An Urban Composting Toilet: It Doesn't Smell. Really. (Video)
Image credit: Kirsten Dirksen/FairCompanies.com
Whether it is the low-tech humanure approach of the Loveable Loo, or more high-tech, high-cost compost toilet technology, one of the coolest things about toilets that don't use drinking water to flush away a precious resource is how quickly they can convert even relatively fecal-phobic individuals to the idea that old, well-treated poop doesn't have to smell, and it isn't dangerous. I remember my own introduction to well-built composting toilets while I was on a permaculture course—watching one of the farm hands empty the chamber on the outhouse. Despite being well-versed on the theory of composting human waste, I found myself inexplicably nervous about getting too close to the stuff. Yet once I got over my initial reluctance (I can't keep myself away from good compost for long), I was soon digging in to rich, crumbly compost that was as good as anything I had created in my backyard pile. I wouldn't exactly call it odor-free, but it was the odor of healthy, living and biologically diverse compost. It was the odor of life.
The video below contains a great example of someone else going through the same process. We start with a tour of the bathroom, and the composting chambers, before we finally get to see the photographer taking an up-close-and-personal view of the final product. "It's like earth", he says, and I'll be damned if I don't hear a tone of relief in his voice...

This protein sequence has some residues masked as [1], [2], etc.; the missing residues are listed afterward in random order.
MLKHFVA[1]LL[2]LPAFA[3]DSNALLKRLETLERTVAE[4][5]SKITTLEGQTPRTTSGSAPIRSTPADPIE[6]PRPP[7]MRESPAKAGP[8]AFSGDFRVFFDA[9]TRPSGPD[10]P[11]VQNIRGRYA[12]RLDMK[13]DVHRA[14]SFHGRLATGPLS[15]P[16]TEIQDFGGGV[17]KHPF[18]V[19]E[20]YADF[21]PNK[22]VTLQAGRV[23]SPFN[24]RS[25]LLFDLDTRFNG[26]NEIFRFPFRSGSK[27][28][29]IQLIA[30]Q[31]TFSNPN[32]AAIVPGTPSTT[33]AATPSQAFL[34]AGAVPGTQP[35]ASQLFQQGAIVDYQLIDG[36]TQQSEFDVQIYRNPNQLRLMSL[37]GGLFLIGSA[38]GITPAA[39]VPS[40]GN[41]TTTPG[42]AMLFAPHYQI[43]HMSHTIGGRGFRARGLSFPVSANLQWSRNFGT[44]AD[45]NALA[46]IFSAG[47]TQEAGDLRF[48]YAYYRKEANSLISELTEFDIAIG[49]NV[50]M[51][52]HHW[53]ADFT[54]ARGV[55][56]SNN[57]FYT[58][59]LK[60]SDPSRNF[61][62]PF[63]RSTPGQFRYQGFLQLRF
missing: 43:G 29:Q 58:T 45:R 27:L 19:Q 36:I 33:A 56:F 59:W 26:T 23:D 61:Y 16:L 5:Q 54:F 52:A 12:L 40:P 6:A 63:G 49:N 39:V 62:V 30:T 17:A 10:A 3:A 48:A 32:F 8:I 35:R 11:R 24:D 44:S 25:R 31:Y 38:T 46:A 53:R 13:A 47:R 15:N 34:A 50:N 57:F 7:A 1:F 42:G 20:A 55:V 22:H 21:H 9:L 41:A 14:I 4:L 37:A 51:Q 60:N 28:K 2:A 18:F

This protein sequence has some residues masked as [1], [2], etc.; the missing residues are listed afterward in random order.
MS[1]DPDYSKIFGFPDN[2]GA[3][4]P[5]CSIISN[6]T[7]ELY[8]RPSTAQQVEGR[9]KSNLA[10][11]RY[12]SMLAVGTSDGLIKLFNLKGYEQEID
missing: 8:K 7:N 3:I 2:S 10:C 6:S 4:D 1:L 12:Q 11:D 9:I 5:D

I should note that this is the same Oakland household belonging to Laura Allen that featured in Peak Moment TV's Pee and Poop Show, but this abbreviated tour is well worth a watch too.
More on Composting, Manure, and Human Bodily Waste
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Joseph Jenkins Explains Humanure Composting
Is Recycling Our Poop Key to Sustainable Farming?
Is Male Pee Better than Female Pee? The Compost Conundrum.
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